The discipline of pharmacology originated in the 19th century. The development of pharmacology was born from synthetic organic chemistry in 1828, when Friedrich Wohler synthesized area from organic substances and thus demolished the vital force theory. The birth date of pharmacology is not as clear cut. In the early 19th century, physiologists performed many pharmacologic studies. Francois Magendle studies the action of nux vomica ( a strychnine containing plant drug) on dogs and showed that the spinal cord was the site of its convulsant action.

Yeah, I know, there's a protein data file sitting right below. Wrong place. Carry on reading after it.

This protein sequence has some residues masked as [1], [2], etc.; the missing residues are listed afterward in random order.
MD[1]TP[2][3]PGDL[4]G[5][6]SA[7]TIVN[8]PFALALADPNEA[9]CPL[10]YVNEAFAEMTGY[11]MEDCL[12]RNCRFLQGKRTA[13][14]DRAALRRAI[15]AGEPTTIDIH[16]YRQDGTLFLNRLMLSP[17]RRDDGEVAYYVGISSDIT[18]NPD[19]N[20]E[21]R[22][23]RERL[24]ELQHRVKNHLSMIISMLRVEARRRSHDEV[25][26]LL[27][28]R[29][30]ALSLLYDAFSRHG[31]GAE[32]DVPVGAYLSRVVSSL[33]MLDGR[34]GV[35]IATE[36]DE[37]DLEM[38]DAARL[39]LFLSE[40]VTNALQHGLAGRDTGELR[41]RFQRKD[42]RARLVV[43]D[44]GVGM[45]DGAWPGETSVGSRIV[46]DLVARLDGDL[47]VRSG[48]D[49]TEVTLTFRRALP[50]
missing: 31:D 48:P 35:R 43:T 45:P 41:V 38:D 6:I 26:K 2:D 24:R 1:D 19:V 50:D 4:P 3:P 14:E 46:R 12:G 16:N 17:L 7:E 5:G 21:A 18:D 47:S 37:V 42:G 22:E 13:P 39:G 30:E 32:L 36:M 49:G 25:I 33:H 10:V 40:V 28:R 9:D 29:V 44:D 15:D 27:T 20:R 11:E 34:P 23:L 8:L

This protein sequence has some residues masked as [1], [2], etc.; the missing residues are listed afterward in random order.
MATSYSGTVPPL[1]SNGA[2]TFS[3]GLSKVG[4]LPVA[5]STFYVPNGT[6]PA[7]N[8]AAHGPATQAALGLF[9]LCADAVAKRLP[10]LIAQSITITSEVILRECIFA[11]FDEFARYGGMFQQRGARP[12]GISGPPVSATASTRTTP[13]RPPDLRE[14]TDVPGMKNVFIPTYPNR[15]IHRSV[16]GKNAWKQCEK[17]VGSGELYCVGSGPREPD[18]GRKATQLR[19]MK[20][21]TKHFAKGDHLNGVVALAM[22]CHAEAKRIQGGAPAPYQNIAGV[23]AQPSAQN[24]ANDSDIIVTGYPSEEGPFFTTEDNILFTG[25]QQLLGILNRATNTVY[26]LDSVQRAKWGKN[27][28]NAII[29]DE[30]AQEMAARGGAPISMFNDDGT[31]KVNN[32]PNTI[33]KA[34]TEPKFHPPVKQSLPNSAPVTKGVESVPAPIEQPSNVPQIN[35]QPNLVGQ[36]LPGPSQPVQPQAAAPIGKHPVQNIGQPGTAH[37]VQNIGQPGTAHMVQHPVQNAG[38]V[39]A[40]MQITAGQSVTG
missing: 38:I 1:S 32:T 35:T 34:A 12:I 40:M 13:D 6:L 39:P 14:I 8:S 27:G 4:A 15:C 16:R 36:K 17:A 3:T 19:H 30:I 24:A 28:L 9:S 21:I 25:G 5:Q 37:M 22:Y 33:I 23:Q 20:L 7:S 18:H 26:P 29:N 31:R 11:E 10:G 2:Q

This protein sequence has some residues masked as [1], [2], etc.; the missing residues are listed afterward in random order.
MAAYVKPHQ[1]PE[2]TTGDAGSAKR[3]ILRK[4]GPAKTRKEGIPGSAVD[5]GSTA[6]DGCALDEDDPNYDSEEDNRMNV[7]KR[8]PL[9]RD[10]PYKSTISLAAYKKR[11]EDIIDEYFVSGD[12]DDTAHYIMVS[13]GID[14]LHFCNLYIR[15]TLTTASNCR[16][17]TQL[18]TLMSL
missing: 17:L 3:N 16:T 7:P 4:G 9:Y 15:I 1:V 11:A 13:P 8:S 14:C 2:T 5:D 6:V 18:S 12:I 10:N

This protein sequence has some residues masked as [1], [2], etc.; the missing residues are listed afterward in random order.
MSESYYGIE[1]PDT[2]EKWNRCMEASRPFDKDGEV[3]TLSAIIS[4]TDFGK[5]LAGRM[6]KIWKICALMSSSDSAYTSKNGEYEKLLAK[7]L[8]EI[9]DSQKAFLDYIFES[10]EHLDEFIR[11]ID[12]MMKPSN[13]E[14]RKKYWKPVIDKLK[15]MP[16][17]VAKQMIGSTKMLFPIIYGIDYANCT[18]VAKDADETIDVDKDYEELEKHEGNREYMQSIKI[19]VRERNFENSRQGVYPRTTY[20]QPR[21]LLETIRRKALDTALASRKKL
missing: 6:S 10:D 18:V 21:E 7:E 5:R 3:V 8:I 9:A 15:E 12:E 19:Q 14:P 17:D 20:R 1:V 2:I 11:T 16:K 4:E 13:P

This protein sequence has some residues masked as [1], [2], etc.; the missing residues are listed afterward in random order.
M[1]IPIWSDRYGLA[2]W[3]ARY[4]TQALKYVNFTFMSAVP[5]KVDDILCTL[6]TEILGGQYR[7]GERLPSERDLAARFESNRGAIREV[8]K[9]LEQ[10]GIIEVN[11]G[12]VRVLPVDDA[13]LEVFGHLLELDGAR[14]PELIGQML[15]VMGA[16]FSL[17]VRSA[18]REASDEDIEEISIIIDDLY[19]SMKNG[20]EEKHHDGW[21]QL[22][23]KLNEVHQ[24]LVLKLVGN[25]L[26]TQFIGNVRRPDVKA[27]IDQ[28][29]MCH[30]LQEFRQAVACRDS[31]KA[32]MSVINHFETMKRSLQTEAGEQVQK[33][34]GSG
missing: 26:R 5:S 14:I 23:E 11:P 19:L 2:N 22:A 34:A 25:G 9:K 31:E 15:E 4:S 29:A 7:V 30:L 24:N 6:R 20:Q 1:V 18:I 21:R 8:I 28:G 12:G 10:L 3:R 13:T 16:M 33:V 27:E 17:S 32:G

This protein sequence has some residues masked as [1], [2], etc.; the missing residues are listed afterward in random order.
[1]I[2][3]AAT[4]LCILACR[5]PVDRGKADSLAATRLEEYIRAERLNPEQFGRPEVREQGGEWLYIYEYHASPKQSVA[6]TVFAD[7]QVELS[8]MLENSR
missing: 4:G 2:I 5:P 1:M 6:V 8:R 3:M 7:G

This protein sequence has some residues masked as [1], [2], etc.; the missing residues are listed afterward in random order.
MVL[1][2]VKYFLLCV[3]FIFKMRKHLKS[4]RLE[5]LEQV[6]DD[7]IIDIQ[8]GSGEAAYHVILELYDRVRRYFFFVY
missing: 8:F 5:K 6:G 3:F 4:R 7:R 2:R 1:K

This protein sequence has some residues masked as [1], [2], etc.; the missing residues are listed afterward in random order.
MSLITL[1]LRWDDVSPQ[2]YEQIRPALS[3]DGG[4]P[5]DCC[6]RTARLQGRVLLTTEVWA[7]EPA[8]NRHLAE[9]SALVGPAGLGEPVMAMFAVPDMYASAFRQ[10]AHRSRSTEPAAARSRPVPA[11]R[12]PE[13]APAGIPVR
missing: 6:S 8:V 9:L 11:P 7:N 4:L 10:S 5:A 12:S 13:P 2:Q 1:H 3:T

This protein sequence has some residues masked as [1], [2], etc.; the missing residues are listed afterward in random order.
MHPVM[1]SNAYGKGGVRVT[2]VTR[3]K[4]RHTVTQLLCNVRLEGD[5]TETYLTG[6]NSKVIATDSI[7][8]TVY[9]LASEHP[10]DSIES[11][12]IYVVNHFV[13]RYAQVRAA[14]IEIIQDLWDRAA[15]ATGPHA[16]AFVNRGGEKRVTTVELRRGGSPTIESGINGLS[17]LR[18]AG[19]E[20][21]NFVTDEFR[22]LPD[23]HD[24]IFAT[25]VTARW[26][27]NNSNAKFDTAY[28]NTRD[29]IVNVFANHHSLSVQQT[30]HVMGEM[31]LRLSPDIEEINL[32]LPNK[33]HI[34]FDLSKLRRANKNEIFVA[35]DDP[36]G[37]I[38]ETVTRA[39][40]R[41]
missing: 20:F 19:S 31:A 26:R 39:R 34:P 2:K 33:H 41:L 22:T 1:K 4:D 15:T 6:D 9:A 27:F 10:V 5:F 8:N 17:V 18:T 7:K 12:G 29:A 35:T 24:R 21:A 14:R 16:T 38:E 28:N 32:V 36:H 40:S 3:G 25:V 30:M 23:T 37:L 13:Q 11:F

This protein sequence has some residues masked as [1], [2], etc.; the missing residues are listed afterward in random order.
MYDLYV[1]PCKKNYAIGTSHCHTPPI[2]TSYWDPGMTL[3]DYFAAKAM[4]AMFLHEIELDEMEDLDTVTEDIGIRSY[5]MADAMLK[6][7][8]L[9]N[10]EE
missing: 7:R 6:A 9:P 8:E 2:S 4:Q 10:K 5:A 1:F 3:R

In 1842, Claud Bernard discovered that the arrow poison, curare, acts at neuromuscular junction to interrupt the stimulation of muscle by nerve impulses. According to Walter Sneader, Pharmacology emerged as a separate science in 1847 when Rudolf Buchheim was appointed professor of pharmacology at the University of Estonia (then a part of Russia). Lacking fund, Buchheim built a laboratory at his own expense in the basement of his home. Oswald Schmiedeberg a student of Buchheim (1938 – 1921) is generally regarded as founder of modern pharmacology. He ran a renowned school at his institute in Strassburg attracting students all over the world such as J.J Abel (1857 – 1938) father of pharmacology in the USA while Cushney in the UK, from where (University of Ibadan then a College of University of London) started pharmacology in the fifties, Ibadan has pioneered the study of pharmacology and supported its development in Nigerian Universities including Olabisi Onabanjo University.